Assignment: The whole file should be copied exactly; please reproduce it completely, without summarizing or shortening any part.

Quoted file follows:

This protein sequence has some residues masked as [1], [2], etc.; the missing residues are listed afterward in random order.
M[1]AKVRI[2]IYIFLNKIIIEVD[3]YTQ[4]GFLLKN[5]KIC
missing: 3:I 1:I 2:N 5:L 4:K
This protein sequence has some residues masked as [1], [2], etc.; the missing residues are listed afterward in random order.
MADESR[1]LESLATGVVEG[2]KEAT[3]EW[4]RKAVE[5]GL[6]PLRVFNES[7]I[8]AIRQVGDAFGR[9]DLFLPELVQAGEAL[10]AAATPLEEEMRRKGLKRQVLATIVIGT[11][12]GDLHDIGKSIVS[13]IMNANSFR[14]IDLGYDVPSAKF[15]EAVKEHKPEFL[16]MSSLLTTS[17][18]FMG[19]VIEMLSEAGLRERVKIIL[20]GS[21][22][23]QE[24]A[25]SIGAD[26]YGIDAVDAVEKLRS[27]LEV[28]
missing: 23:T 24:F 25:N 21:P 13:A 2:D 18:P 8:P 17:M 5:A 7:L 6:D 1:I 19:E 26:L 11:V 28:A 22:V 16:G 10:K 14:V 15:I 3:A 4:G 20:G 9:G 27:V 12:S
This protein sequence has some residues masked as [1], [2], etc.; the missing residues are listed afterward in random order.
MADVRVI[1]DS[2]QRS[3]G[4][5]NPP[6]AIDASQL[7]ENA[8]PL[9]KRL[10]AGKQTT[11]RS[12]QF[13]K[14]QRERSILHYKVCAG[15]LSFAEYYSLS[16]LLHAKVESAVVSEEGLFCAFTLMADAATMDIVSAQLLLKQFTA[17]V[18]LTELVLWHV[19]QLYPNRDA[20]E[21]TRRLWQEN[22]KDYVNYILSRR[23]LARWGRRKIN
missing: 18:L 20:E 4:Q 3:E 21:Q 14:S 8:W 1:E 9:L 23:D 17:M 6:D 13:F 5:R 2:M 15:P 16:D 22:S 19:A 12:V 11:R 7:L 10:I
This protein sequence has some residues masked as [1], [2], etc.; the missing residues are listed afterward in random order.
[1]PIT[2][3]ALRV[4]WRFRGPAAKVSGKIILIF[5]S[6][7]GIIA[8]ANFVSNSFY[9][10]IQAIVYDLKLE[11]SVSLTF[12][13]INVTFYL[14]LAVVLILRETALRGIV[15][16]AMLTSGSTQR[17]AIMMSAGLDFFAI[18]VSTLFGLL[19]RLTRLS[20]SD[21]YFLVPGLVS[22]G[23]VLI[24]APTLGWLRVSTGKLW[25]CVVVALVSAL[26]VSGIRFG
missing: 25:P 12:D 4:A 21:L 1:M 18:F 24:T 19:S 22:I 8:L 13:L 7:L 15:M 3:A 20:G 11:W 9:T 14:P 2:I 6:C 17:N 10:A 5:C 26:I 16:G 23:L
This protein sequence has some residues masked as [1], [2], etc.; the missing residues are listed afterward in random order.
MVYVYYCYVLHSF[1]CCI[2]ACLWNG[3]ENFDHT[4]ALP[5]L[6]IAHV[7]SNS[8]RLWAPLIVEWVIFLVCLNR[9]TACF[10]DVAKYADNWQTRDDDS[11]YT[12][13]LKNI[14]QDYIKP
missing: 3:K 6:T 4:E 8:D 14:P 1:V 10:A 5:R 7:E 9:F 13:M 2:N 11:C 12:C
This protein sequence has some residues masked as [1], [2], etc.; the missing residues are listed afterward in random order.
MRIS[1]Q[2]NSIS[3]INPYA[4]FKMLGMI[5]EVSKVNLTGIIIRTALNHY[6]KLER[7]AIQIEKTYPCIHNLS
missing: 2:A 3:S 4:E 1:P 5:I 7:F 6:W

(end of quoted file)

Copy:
This protein sequence has some residues masked as [1], [2], etc.; the missing residues are listed afterward in random order.
M[1]AKVRI[2]IYIFLNKIIIEVD[3]YTQ[4]GFLLKN[5]KIC
missing: 3:I 1:I 2:N 5:L 4:K
This protein sequence has some residues masked as [1], [2], etc.; the missing residues are listed afterward in random order.
MADESR[1]LESLATGVVEG[2]KEAT[3]EW[4]RKAVE[5]GL[6]PLRVFNES[7]I[8]AIRQVGDAFGR[9]DLFLPELVQAGEAL[10]AAATPLEEEMRRKGLKRQVLATIVIGT[11][12]GDLHDIGKSIVS[13]IMNANSFR[14]IDLGYDVPSAKF[15]EAVKEHKPEFL[16]MSSLLTTS[17][18]FMG[19]VIEMLSEAGLRERVKIIL[20]GS[21][22][23]QE[24]A[25]SIGAD[26]YGIDAVDAVEKLRS[27]LEV[28]
missing: 23:T 24:F 25:N 21:P 13:A 2:D 18:P 8:P 17:M 5:A 7:L 6:D 1:I 19:E 26:L 11:V 28:A 22:V 16:G 10:K 14:V 15:I 3:A 4:G 20:G 9:G 27:V 12:S
This protein sequence has some residues masked as [1], [2], etc.; the missing residues are listed afterward in random order.
MADVRVI[1]DS[2]QRS[3]G[4][5]NPP[6]AIDASQL[7]ENA[8]PL[9]KRL[10]AGKQTT[11]RS[12]QF[13]K[14]QRERSILHYKVCAG[15]LSFAEYYSLS[16]LLHAKVESAVVSEEGLFCAFTLMADAATMDIVSAQLLLKQFTA[17]V[18]LTELVLWHV[19]QLYPNRDA[20]E[21]TRRLWQEN[22]KDYVNYILSRR[23]LARWGRRKIN
missing: 18:L 20:E 4:Q 3:E 21:Q 14:S 8:W 1:E 9:L 23:D 17:M 6:D 13:F 5:R 2:M 15:P 16:D 22:S 19:A 12:V 11:R 7:L 10:I
This protein sequence has some residues masked as [1], [2], etc.; the missing residues are listed afterward in random order.
[1]PIT[2][3]ALRV[4]WRFRGPAAKVSGKIILIF[5]S[6][7]GIIA[8]ANFVSNSFY[9][10]IQAIVYDLKLE[11]SVSLTF[12][13]INVTFYL[14]LAVVLILRETALRGIV[15][16]AMLTSGSTQR[17]AIMMSAGLDFFAI[18]VSTLFGLL[19]RLTRLS[20]SD[21]YFLVPGLVS[22]G[23]VLI[24]APTLGWLRVSTGKLW[25]CVVVALVSAL[26]VSGIRFG
missing: 25:P 12:D 4:A 21:L 1:M 18:F 24:T 19:S 22:I 8:L 13:L 7:L 15:M 3:A 20:G 11:W 9:T 14:P 2:I 6:C 17:N 10:A 5:C 26:I 16:G 23:L
This protein sequence has some residues masked as [1], [2], etc.; the missing residues are listed afterward in random order.
MVYVYYCYVLHSF[1]CCI[2]ACLWNG[3]ENFDHT[4]ALP[5]L[6]IAHV[7]SNS[8]RLWAPLIVEWVIFLVCLNR[9]TACF[10]DVAKYADNWQTRDDDS[11]YT[12][13]LKNI[14]QDYIKP
missing: 3:K 6:T 4:E 8:D 14:P 1:V 10:A 5:R 7:E 9:F 13:M 2:N 11:C 12:C
This protein sequence has some residues masked as [1], [2], etc.; the missing residues are listed afterward in random order.
MRIS[1]Q[2]NSIS[3]INPYA[4]FKMLGMI[5]EVSKVNLTGIIIRTALNHY[6]KLER[7]AIQIEKTYPCIHNLS
missing: 2:A 3:S 4:E 1:P 5:I 7:F 6:W